It isn't at all controversial to suggest that all Indo-European languages are related historically, and that a group of people spoke one coherent Proto-Indo-European language before branching out and diversifying.  The same is often done for other language families, such as Afro-Asiatic, which includes very early written records (Egyptian, Akkadian).  Applying lexicostatistics and glottochronology, experts have tried to reconstruct the earlier forms of whatever proto-language.  However, even at best, one can only go back a limited amount of time, and we are still left with a range of macrofamilies of different languages.  We can certainly not go back earlier than 10,000 B.C in such theoretical reconstructions, and that is not one macrofamily, but a very diverse group of different macrofamlies separated geographically.  And by that time, divergent types of humans, such as Neanderthals and Denisovans had already become extinct.  We are talking enormous time depths here.

Modern humans began migrating out of Africa at least by 210,000 years ago (cf. Apidima Cave, Greece), and each group separated by tens of thousands of years would have spoken a different language.  There would likewise have been an enormous diversity of language within Africa itself going back to a still earlier period -- allowing for a couple million years perhaps.  There is no way for us to even imagine what a language was like at the dawn of time.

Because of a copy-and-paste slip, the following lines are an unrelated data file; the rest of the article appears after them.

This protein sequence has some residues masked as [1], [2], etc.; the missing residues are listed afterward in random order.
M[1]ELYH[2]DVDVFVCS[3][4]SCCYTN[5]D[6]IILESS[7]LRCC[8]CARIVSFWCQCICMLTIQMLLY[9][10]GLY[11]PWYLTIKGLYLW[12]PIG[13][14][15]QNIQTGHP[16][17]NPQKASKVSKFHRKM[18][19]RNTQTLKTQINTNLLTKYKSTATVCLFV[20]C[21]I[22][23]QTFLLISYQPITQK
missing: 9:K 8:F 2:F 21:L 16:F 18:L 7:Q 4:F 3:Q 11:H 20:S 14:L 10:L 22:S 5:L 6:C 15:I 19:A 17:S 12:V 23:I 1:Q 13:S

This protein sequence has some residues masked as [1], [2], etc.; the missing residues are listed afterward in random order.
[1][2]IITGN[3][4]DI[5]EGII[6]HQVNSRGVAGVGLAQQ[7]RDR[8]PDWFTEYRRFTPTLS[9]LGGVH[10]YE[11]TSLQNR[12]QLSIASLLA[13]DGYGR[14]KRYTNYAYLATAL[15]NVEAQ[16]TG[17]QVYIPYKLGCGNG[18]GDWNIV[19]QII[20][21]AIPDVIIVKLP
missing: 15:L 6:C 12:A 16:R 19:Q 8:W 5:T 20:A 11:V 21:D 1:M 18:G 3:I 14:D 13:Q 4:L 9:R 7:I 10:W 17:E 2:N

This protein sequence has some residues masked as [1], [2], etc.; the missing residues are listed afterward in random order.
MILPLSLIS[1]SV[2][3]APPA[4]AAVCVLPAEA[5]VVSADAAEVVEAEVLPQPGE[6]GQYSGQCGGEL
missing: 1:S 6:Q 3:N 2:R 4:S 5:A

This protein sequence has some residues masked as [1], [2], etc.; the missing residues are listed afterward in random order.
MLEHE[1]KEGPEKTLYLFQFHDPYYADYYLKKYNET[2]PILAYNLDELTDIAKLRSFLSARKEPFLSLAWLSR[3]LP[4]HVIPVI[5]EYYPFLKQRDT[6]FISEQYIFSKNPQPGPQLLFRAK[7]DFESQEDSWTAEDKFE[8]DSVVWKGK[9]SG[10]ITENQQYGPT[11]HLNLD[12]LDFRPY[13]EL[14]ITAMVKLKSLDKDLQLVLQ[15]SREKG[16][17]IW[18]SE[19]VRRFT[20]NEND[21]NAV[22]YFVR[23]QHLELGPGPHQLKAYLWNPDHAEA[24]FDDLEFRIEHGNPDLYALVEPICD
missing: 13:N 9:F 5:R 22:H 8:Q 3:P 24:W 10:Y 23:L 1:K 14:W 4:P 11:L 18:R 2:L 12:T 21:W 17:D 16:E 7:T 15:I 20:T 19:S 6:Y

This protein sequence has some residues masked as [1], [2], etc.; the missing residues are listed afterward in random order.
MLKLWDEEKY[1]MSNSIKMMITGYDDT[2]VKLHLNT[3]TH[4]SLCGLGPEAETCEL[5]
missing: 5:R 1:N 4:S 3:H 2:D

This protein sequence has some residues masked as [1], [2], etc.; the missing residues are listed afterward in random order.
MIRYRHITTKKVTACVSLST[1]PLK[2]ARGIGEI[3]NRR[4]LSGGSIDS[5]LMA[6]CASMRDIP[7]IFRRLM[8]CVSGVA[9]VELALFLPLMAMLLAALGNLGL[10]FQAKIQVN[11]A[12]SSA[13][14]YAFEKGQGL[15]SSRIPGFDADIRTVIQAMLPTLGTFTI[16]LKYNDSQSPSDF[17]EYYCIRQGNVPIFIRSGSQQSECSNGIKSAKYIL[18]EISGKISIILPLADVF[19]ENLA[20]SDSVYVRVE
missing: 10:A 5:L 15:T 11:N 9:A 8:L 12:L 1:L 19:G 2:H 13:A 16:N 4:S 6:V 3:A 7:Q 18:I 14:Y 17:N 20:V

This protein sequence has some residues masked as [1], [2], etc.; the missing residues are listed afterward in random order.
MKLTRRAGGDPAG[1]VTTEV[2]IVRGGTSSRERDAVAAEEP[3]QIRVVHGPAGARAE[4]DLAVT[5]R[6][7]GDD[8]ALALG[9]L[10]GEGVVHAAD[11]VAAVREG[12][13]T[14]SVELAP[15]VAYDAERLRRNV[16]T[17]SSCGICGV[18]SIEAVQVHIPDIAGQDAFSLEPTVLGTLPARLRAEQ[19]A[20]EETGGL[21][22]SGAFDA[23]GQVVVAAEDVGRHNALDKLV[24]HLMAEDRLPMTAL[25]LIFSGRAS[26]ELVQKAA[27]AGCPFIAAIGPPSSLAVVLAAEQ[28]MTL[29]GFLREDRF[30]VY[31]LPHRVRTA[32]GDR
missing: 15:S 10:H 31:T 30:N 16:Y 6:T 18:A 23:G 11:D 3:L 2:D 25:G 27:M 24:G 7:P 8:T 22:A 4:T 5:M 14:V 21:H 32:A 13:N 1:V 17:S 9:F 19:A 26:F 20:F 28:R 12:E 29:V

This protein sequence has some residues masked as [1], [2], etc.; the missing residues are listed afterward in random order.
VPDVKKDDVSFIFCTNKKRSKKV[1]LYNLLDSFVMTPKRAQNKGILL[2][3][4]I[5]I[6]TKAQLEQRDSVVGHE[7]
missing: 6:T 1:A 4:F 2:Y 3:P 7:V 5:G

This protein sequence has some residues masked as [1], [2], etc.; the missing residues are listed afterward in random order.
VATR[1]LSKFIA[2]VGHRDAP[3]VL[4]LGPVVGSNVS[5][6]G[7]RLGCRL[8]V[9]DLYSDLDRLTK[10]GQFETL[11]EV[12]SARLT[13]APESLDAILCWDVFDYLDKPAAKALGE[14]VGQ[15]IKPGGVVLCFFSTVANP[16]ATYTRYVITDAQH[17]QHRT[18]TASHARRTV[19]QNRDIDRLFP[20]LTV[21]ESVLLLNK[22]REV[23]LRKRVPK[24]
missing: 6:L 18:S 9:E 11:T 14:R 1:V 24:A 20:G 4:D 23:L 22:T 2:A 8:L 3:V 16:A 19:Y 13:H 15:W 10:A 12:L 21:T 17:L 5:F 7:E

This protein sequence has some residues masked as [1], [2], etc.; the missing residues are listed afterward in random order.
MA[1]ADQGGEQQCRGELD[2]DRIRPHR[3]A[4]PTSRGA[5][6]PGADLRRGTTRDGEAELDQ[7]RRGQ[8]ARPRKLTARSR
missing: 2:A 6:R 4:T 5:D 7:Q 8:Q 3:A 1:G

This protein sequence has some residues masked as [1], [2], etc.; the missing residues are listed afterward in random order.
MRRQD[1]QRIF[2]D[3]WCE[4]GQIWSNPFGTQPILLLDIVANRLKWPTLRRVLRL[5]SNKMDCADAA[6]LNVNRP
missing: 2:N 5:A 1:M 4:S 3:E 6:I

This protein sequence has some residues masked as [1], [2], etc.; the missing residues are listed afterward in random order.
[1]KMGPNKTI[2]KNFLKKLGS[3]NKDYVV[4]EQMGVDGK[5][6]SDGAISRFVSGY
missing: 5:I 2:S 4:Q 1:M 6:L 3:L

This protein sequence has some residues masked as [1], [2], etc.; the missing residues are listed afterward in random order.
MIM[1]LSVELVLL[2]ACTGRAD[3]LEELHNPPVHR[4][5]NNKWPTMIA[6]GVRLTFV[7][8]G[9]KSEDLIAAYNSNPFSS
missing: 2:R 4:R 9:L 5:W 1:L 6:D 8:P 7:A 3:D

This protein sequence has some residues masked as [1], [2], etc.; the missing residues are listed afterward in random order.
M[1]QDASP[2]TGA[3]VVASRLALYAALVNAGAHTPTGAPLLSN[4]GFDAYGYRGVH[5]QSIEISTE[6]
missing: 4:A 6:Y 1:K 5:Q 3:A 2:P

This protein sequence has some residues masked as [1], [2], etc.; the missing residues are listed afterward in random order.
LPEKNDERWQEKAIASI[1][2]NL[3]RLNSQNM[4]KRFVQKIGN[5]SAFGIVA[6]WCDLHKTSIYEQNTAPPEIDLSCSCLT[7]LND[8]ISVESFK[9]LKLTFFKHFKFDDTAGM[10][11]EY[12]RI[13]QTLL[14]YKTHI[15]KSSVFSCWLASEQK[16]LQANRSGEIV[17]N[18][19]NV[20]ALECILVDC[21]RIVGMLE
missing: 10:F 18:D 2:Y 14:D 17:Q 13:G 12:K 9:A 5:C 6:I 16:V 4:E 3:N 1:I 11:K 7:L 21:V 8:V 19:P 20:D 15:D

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I'm hopeful to get back to the original topic.  Admittedly, I missed the the turnoff for EMoDe in the BoM (mostly out of disinterestedness).  I would really like more discussion on the Isaiah issues that Kevin began laying out.  I also understand that Gileadi has made some interesting comments on the topic.  I'd be interested in David Bokovoy's responses to Kevin, Barker, and Gileadi, etc.

That said, a few comments on Bokovoy.  I've enjoyed Bokovoy's work for a long time.  I think he is clearly an impressive Hebrew scholar.  Still, my frustrations with his work are several.  Bokovoy has some very impressive and substantive material, but in much of what I have read and seen (in videos) he's very dismissive of opinions he disagrees with.  For example, he will summarily dismiss theories as quasi-conspiracy theories without acknowledging the minority of academics that sincerely disagree with him.  I think it tremendously unfair to place Barker in a crack-pot category simply because she disagrees with 80% of other academics, including Bokovoy.  Are there scholarly reasons to accept post-Exilic Deutro-Isaiah?  Certainly.  But it seems absolutely clear that there are competent theories to disagree.  I've never seen Bokovoy give much attention or acknowledgment to these explanations.